Watchful waiting (also watch and wait or WAW) is an approach to a medical problem in which time is allowed to pass before medical intervention or therapy is used. During this time, repeated testing may be performed.
A distinction can be drawn between watchful waiting and medical observation, but some sources equate the terms. Usually, watchful waiting is an outpatient process and it may have a duration of months or years. In contrast, medical observation usually is an inpatient process, often involving frequent or even continuous monitoring, and may have a duration of hours or days.
Often watchful waiting is recommended in situations with a high likelihood of self-resolution, in situations where there is high uncertainty concerning the diagnosis, and in situations where the risks of intervention or therapy may outweigh the benefits.
Watchful waiting is often recommended for many common illnesses such as ear infections; because the majority of cases resolve spontaneously, antibiotics will often be prescribed only after several days of symptoms. It is also a strategy frequently used in surgery prior to a possible operation, when it is possible for a symptom (for example abdominal pain) to either improve naturally or become worse.
Other examples include:
- the diagnosis and treatment of benign prostatic hypertrophy
- otitis media
- inguinal hernia
- odd behaviors in infants
- prostate cancer
- non-symptomatic kidney stones
In many applications, a key component of watchful waiting is the use of an explicit decision tree or other protocol to ensure a timely transition from watchful waiting to another form of management, as needed. This is particularly common in the post-surgical management of cancer survivors, in whom cancer recurrence is a significant concern.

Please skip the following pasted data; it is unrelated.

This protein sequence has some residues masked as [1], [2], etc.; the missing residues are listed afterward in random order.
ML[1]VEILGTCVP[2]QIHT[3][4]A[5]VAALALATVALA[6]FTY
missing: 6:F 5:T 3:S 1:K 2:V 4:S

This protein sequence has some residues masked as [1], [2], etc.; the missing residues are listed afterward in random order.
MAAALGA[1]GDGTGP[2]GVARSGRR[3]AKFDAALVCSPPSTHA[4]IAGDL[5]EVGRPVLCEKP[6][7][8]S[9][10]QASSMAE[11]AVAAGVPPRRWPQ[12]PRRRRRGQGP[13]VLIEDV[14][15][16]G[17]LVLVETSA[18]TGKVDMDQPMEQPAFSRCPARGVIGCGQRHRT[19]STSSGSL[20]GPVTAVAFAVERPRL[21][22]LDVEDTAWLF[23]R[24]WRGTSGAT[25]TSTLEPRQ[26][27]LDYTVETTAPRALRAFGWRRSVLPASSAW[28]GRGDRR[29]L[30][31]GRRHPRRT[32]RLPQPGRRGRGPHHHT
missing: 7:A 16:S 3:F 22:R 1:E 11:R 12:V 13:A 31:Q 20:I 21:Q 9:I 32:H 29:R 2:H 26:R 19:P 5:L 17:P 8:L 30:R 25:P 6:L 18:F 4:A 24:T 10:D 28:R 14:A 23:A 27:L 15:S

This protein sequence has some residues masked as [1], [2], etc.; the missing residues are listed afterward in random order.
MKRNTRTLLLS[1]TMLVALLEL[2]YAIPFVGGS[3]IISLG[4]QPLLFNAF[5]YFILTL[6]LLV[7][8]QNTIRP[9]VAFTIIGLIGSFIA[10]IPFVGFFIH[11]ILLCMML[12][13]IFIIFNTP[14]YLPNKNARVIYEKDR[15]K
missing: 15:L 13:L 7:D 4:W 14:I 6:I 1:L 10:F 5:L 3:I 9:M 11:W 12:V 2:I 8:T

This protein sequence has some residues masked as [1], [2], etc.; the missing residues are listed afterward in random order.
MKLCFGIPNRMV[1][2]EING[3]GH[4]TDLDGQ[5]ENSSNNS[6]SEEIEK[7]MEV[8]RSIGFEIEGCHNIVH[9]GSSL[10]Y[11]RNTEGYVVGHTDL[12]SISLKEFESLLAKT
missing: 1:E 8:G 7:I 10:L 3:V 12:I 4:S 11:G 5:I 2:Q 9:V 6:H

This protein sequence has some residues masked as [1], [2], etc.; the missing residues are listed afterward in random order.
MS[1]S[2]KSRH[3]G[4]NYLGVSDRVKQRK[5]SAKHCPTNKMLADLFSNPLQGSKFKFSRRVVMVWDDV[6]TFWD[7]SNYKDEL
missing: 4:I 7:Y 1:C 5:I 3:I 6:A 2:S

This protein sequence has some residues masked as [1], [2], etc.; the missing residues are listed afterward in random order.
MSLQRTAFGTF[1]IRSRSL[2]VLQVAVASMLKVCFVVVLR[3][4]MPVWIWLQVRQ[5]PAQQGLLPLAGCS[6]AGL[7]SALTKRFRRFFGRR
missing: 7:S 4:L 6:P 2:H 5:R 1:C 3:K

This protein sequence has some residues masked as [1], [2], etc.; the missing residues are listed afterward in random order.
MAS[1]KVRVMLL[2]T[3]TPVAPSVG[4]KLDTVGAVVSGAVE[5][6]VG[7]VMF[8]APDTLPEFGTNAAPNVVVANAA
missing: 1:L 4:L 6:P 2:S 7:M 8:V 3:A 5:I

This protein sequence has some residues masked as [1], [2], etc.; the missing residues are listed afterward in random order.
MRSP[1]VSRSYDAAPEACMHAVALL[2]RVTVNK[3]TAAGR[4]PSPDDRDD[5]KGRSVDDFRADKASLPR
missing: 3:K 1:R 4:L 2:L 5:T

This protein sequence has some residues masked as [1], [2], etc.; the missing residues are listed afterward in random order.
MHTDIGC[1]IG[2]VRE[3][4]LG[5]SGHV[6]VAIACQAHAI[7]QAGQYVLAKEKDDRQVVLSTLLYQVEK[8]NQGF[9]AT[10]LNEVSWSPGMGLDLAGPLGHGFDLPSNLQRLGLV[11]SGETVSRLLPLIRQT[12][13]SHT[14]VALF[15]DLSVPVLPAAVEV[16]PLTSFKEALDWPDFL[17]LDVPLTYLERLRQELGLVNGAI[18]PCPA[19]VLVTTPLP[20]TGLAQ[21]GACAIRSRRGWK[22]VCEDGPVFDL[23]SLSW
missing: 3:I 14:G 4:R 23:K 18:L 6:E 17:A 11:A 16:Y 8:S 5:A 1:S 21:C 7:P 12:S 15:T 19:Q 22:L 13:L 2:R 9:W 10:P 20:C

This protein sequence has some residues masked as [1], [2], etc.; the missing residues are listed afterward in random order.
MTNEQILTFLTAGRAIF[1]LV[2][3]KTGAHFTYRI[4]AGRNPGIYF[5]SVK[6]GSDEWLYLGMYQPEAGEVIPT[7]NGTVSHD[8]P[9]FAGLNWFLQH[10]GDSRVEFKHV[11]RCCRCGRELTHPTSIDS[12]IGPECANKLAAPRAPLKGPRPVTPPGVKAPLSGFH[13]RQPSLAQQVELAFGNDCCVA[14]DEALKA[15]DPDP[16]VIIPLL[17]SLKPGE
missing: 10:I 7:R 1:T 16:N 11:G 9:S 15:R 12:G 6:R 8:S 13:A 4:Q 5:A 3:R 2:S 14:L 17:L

Usually, patients in observation, according to hospital policy, are only kept in observation for 24 or 48 hours before they will be discharged or admitted as an inpatient. Insurance can play a role in how "observation" is defined (for example, Medicare (US) does not support observation services for over 48 hours).
Affects one in three adults
Affecting about 35 percent of all adults in the United States according to the CDC, metabolic syndrome contributes to weight gain, by causing a state of internal starvation called metabolic starvation. This in turn leads to increases hunger, sugar cravings and increased portions leading to overeating and weight gain.
Cause and effect misunderstood
Since we traditionally thought that the portion control (which in turn was attributed wrongly to poor will power)is the cause of weight gain, rather than the effect of this metabolic starvation, all our traditional ideas about cause and effect of obesity were not only wrong but lead to the “blame the victim” attitude when it comes to obesity.
Secret of weight gain revealed
Secret of weight gain, and metabolic syndrome revealed - it has been recently proven that metabolic syndrome, and the weight gain itself are caused by a process called insulin resistance. Check your metabolic syndrome risk using the free Metabolic syndrome meter. Watch this amazing Ted Med video that reveals the secret of weight loss - Stop blaming the victim for obesity
- Lymphoma Treatment: Watch and Wait
- Watchful Waiting and Monitoring Indolent Lymphomas
- Watchful Waiting: Chapter from Lymphoma Australia's "Your Journey Of Lymphoma Treatments" DVD
Articles on Watchful waiting
|Govt. Policies / Guidelines|
Media articles Watchful waiting
|Patient Resources / Community|
Evidence Based Medicine
|Healthcare Provider Resources|
|News on Watchful waiting|
Definition of Watchful waiting
|Flickr on Watchful waiting|
Books on the topic
|Facebook and Tumblr posts Watchful waiting|
Continuing medical education (CME)
|Tweets about Watchful waiting|
|Pinterest and Twitter #Watchful waiting||Commentary & Blogs Watchful waiting|
|W8MD Weight Loss, Sleep and MedSpa||Wellsness Topics A-Z|
World's largest food, health, weight loss, wellnesspedia and encyclopedia
If you are a medical professional or an expert in any field of medicine, please join us in building the world's largest weight loss and wellness encyclopedia created by experts in the field, not by the crowd. WikiMD is sponsored by W8MD weight loss, sleep and medical aesthetic centers
W8MD Weight Loss, Sleep & Medical Aesthetic Centers
Since its inception in 2011, W8MD’s insurance physician weight loss program has successfully helped thousands of patients succeed in not only losing weight but also keep it off with an ongoing maintenance plan.
FANTASTIC PROGRAM. TRULY A LIFE CHANGER. D.M. LOST 100 LBS^^
^^Individual results may vary.
W8MD weight loss, sleep and medical spa blogs
Support our sponsors
W8MD weight loss, sleep and medspa centers sponsors WikiMD.
W8MD's Locations for losing weight, sleeping better and looking your best
King of Prussia
Other W8MD blogs
<ref> tags exist, but no
<references/> tag was found